4 Things to Know About North Carolina Outward Bound

Teens and families can grow through outdoor adventure challenges.
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North Carolina Outward Bound School (NCOBS) offers a host of excursion opportunities for students of all ages and backgrounds.

What do backpacking, rock climbing, canoeing, whitewater rafting, sailing, dog sledding, kayaking and cross-country skiing have in common? They are not only once-in-a-lifetime adventures, but serve as classrooms to help North Carolina Outward Bound School students serve others, confront challenges and reach their true potential.

North Carolina Outward Bound School (NCOBS) offers a host of excursion opportunities for students of all ages and backgrounds. Courses focus on character development, leadership and service. With adventures in North Carolina and across the world, including offerings for teens, adults, families, educators and Veterans, the opportunity to discover your path starts with the first step.

While its students and program locations vary, all Outward Bound schools teach four core values (called the four pillars) as part of its pedagogy: self-reliance, physical fitness, craftsmanship and compassion.

1. Make it a Family Affair

Venture to the mountains of North Carolina for family backpacking and rock climbing. Parents and children have the opportunity to deepen their appreciation for one another and strengthen their bonds with four days of backpacking, orienting, sleeping and eating in the backcountry, and rock climbing in the Blue Ridge Mountains.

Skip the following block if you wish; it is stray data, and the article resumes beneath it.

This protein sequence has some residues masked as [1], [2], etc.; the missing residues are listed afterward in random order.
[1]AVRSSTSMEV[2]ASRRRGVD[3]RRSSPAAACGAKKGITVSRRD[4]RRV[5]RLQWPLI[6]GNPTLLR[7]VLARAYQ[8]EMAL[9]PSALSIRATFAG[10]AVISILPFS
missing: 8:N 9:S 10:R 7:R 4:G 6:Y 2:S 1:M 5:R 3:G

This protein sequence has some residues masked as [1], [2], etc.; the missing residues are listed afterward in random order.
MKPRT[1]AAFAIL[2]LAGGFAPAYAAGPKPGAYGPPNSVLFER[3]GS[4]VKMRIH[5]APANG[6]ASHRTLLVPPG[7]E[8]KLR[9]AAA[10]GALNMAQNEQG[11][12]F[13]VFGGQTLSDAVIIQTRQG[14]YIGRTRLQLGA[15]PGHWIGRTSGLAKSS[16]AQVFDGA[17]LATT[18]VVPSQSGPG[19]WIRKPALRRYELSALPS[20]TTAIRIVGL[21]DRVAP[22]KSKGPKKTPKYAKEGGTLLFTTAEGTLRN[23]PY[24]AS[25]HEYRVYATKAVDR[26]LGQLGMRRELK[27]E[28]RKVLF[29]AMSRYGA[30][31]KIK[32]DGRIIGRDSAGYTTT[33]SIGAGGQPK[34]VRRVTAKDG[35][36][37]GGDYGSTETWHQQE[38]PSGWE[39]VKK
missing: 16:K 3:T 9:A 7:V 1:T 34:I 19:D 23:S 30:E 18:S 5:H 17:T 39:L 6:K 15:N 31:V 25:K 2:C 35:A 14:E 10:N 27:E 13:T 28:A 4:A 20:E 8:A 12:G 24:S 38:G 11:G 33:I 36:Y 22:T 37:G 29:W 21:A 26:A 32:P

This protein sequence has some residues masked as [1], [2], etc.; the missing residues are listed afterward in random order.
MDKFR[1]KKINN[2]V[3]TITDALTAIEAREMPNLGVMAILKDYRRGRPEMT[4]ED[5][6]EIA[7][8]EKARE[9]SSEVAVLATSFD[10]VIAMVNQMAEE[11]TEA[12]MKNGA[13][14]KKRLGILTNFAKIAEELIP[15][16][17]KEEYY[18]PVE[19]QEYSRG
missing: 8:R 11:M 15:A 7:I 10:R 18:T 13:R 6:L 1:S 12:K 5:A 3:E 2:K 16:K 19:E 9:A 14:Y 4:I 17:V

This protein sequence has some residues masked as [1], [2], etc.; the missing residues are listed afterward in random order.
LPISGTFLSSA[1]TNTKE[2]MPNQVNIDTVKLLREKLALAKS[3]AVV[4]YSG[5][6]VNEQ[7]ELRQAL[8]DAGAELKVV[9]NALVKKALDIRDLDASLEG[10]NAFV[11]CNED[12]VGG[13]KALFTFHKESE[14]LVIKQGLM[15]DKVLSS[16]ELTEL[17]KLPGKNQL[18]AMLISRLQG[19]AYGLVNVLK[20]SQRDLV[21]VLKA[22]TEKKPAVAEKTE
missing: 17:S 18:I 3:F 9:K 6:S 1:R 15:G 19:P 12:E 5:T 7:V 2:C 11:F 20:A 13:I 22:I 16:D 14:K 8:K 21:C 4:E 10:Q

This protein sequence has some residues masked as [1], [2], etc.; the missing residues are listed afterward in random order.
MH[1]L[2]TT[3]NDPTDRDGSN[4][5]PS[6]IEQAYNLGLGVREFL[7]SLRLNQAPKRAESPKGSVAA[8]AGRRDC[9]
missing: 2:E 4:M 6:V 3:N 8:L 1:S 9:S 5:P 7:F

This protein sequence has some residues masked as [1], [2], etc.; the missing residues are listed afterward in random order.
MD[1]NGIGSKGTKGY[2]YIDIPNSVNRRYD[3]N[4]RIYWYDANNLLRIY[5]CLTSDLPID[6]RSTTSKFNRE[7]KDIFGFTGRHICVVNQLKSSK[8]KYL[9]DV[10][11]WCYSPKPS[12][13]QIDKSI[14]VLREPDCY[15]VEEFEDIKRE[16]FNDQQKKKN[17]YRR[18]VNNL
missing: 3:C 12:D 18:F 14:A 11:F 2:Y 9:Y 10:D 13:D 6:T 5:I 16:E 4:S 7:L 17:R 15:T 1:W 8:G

Wanting to explore farther? Check out the family trips in St. Croix Riverway and Ten Thousand Islands.

2. Ask if There is a Unity Club at Your Child's High School

The Charlotte Unity Project is a partnership of NCOBS and Charlotte-Mecklenburg Schools. A group of 12 students from each Unity School is chosen to represent the diversity of their community and receives a full scholarship. They embark on a wilderness expedition designed to assert their common humanity, develop their courage and compassion as leaders, establish a democratic forum with which to discuss challenging issues, and create a model community within their crew. As funds and available space at the Pisgah National Forest basecamp allow, NCOBS hopes to partner with additional Charlotte high schools.

3. Experience a gap Year, Outdoors

College students and young adults embark on the adventure of a lifetime with a 72-day course that starts in Patagonia and moves through Central Florida to the Blue Ridge Mountains. Participants return to their workplace or classroom home an experienced leader, and can apply a renewed commitment to excellence, inspiring others with a desire to make a difference.

4. Immerse Yourself in Experiential Education

Whether you are a veteran adjusting again to life at home, an educator hoping to find new ways to connect to your students, or just needing to unplug and gain a new perspective, NCOBS has a course designed to do just that.

“Routinely, the teachers who are most charged up, the ones who bring the most back to their classrooms, the ones who are most eager to try something new, are the teachers who attend the Educators Initiative. I cannot wait to send more of our teachers and continually shift the culture of our school,” says L. Hamilton Clark, Jr., former head of school at The Episcopal Academy.

North Carolina Outward Bound School is a not-for-profit educational organization celebrating 50 years of serving people of all ages and backgrounds through challenging learning expeditions that focus on character development. Find out how you can step outside your comfort zone at NCOBS.org.

Katy Rust is a Charlotte Advisory Board member at NCOBS.